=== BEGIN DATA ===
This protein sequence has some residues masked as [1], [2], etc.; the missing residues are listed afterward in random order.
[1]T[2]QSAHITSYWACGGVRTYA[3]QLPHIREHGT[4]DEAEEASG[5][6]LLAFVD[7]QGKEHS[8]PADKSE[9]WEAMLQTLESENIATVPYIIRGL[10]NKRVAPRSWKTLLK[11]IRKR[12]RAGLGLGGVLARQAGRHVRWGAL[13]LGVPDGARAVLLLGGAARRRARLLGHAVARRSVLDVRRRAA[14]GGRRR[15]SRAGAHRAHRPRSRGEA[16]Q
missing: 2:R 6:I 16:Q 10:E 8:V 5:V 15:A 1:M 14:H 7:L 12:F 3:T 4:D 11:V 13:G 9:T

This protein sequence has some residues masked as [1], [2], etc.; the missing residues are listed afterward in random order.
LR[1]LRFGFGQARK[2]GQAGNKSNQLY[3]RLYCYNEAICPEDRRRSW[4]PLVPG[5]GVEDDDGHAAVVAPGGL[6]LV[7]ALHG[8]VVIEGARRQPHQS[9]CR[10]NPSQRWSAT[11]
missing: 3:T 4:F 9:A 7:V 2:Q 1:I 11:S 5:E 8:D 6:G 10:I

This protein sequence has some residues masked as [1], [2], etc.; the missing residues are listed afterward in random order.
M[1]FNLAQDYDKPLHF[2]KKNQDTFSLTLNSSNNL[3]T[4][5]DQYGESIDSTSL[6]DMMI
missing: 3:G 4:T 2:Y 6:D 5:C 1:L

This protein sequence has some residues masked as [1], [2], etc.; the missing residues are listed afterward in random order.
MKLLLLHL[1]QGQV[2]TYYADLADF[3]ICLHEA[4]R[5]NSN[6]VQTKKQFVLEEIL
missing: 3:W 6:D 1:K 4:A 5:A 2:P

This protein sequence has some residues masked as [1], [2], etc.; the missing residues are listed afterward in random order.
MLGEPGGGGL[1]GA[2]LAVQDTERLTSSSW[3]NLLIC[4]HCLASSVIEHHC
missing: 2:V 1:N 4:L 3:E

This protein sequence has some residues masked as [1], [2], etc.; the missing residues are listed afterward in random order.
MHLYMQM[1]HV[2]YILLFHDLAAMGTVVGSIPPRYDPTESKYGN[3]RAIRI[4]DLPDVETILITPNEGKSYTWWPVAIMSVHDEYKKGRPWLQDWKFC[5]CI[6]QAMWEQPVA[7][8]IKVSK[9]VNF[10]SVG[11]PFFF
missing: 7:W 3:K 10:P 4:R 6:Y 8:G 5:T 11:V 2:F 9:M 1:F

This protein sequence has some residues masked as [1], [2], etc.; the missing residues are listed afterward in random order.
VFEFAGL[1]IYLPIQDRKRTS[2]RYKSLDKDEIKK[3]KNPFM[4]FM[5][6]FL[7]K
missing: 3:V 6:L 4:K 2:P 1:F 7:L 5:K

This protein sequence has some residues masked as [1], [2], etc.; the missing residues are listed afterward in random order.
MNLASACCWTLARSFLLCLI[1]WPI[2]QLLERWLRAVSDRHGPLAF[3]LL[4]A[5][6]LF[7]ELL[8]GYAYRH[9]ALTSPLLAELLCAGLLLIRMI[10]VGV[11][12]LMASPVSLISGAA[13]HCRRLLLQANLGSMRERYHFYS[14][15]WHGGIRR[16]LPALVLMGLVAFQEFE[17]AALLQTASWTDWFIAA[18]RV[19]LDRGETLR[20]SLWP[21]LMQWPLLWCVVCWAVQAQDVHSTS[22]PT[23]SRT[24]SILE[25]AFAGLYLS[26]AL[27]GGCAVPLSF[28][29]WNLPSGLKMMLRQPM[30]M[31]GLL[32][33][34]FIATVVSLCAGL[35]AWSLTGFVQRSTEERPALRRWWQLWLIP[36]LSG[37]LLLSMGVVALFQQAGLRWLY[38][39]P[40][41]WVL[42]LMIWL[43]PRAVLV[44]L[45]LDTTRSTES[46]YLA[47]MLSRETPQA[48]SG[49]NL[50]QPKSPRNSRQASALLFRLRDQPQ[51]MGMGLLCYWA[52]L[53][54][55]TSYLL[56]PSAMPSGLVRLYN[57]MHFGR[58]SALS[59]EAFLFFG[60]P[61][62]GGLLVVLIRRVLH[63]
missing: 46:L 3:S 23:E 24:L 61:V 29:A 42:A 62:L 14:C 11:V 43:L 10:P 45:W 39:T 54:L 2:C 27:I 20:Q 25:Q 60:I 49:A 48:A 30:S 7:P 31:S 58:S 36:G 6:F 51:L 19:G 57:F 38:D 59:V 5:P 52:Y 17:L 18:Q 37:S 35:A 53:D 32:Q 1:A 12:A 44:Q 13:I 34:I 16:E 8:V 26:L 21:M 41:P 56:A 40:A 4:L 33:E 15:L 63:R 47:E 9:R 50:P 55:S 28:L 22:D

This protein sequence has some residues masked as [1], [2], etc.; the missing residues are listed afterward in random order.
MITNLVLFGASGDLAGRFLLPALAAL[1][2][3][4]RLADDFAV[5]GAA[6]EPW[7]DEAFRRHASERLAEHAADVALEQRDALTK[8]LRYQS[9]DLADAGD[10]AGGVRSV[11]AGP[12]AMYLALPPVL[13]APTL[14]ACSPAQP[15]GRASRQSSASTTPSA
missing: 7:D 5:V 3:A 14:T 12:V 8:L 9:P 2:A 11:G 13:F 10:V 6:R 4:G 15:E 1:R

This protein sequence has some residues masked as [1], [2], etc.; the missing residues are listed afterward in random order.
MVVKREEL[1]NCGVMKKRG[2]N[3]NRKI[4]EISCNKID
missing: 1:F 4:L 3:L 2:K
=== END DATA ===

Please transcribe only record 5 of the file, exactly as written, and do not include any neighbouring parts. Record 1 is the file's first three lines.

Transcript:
This protein sequence has some residues masked as [1], [2], etc.; the missing residues are listed afterward in random order.
MLGEPGGGGL[1]GA[2]LAVQDTERLTSSSW[3]NLLIC[4]HCLASSVIEHHC
missing: 2:V 1:N 4:L 3:E